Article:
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: Cerebral Palsy Law Blog

Doctor Found to Be Negligent in Cerebral Palsy Lawsuit

By David Austin

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A doctor in Michigan was recently found negligent in a lawsuit regarding the life altering birth injuries of one of his patients. The judge ruled that the doctor was in violation of the standards of care and is solely responsible for the cerebral palsy a child under his care was born with. The doctor reportedly used vacuum extraction on the infant for an estimated 50 minutes causing traumatic birth injuries.

Parents of Disabled Child Take Legal Action

The parents of the cerebral palsy victim, Keya Mekuria, filed the lawsuit, against defendant, Linda French and Michigan State University. The lawsuit claimed medical malpractice for the lack of care Keya was given during his birth. Judge James R. Giddings sided with the family of the child, stating French was negligent and caused the injuries to the boy.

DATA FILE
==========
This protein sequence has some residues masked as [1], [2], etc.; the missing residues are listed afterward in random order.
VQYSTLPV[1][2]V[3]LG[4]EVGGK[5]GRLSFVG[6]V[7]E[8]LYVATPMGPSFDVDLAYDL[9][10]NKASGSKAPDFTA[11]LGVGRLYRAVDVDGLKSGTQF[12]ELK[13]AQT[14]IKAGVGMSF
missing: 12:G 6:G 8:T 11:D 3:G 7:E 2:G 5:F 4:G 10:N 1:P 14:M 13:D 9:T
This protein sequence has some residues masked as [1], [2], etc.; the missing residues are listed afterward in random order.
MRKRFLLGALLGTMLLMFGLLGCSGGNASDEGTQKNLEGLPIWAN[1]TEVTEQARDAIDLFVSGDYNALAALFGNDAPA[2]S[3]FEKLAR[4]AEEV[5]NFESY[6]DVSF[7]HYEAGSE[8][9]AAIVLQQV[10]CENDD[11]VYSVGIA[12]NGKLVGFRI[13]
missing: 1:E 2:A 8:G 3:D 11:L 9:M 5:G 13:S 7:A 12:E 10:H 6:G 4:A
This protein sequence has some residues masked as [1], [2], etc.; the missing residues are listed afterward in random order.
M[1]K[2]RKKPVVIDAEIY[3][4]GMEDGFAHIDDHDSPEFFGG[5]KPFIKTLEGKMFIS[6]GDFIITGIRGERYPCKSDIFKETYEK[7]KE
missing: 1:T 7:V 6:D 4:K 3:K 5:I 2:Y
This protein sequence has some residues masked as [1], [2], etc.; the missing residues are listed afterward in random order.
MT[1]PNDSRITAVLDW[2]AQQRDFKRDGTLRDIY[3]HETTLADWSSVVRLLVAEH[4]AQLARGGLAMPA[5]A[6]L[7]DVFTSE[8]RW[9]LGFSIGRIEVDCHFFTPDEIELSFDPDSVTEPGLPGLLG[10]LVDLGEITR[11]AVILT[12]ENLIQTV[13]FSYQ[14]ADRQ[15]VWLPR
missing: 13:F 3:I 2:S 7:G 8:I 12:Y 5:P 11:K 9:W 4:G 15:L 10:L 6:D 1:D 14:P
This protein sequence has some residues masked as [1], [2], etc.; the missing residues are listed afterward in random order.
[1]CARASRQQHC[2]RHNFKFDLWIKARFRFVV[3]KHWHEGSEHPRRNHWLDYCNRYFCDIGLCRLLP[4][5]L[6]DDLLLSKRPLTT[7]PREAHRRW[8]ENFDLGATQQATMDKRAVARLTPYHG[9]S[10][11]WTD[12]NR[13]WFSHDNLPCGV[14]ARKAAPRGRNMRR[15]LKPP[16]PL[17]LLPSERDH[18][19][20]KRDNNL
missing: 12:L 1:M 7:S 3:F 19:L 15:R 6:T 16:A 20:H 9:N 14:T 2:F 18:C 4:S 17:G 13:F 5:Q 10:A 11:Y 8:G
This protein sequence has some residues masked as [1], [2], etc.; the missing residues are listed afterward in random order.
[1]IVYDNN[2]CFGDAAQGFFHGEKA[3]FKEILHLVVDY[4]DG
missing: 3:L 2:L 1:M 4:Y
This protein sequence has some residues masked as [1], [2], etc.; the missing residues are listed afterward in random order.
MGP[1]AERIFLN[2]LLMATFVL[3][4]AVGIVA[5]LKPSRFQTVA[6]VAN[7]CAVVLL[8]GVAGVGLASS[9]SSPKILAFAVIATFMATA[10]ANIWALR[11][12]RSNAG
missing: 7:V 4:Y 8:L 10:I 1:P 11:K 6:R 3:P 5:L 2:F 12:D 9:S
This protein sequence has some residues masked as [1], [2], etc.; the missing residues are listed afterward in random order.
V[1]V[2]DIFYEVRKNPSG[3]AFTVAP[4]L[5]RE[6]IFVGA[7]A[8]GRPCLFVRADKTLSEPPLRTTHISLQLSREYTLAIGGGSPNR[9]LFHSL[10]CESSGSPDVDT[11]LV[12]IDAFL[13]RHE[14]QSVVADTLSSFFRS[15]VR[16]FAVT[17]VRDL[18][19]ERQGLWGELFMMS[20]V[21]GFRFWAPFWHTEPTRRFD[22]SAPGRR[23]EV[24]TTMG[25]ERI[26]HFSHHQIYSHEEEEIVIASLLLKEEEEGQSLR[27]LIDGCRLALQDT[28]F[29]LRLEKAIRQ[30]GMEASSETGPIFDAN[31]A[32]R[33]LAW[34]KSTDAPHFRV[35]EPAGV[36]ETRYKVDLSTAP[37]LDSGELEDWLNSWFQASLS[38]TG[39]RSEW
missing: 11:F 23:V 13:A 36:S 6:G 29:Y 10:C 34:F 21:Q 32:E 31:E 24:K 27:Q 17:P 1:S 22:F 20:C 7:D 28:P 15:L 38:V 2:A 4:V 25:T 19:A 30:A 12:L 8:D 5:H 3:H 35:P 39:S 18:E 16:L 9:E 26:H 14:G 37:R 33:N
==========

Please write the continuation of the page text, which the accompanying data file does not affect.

Keya was born on December 1, 2001, at Sparrow Hospital. The delivery had complications so French chose to use a vacuum extraction to help deliver him. This device uses a suction to pull the child's head through the birth canal and is used in deliveries that are facing serious complications.

Medical Malpractice Forever Changes Boy's Life

Now nine-years-old, Keya is said to require 24-hour care and will continue to need this type of care for the rest of his life. The brain damage and cerebral palsy he developed during his birth will force him to be co-dependent on others in the future.

During the trial, French admitted that Keya's birth was 'the most disastrous delivery' she'd ever taken part in. During the birth, Keya is said to have suffered a subgaleal hematoma and didn't breathe for several minutes. Within the day after the delivery he experienced seizures and had multi-organ dysfunction, as well as metabolic acidosis.  
 
Cerebral palsy in children is common in medical malpractice cases where birth injuries are involved. The family will be compensated for the injuries their son has endured and will continue to endure throughout his life, but the award amount has not been released.

Full post as published by Cerebral Palsy Law Blog on January 14, 2010 (boomark / email).

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